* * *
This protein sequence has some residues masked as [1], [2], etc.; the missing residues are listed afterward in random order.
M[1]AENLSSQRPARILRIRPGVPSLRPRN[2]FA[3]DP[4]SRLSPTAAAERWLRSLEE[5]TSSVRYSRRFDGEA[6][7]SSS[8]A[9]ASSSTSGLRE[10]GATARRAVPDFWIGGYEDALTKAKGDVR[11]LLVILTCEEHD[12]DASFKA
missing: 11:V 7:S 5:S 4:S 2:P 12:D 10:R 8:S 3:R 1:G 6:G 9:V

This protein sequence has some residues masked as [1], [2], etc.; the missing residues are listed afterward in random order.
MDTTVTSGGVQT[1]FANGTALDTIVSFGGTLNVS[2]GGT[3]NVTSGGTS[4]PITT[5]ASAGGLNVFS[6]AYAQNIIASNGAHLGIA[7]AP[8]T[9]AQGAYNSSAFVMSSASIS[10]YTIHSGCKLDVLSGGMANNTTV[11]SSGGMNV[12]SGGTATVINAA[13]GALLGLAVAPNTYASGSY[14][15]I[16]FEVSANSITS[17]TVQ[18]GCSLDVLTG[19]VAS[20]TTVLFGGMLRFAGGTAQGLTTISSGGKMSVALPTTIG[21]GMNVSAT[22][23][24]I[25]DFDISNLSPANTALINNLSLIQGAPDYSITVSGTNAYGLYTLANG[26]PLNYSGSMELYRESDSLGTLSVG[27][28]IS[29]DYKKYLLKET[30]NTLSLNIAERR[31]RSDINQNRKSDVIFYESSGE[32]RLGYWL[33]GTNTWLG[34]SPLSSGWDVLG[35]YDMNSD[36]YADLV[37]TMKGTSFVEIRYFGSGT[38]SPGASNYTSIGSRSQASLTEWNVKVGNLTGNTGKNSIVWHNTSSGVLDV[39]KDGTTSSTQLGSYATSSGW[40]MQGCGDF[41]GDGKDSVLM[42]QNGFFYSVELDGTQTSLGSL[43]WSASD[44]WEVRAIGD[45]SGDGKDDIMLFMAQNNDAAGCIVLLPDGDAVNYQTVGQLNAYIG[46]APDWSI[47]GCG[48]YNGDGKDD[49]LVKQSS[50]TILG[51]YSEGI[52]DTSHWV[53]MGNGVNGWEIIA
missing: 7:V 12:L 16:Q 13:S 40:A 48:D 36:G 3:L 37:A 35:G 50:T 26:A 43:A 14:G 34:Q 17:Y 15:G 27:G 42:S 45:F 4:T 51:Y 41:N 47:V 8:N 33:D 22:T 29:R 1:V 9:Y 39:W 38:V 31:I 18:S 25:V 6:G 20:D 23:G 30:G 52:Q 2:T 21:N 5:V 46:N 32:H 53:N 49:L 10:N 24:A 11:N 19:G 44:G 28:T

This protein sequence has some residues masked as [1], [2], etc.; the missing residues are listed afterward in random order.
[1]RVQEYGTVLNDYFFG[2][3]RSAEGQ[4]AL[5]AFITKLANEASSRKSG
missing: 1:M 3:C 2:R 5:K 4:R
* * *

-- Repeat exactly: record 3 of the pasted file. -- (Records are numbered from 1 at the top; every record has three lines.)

This protein sequence has some residues masked as [1], [2], etc.; the missing residues are listed afterward in random order.
[1]RVQEYGTVLNDYFFG[2][3]RSAEGQ[4]AL[5]AFITKLANEASSRKSG
missing: 1:M 3:C 2:R 5:K 4:R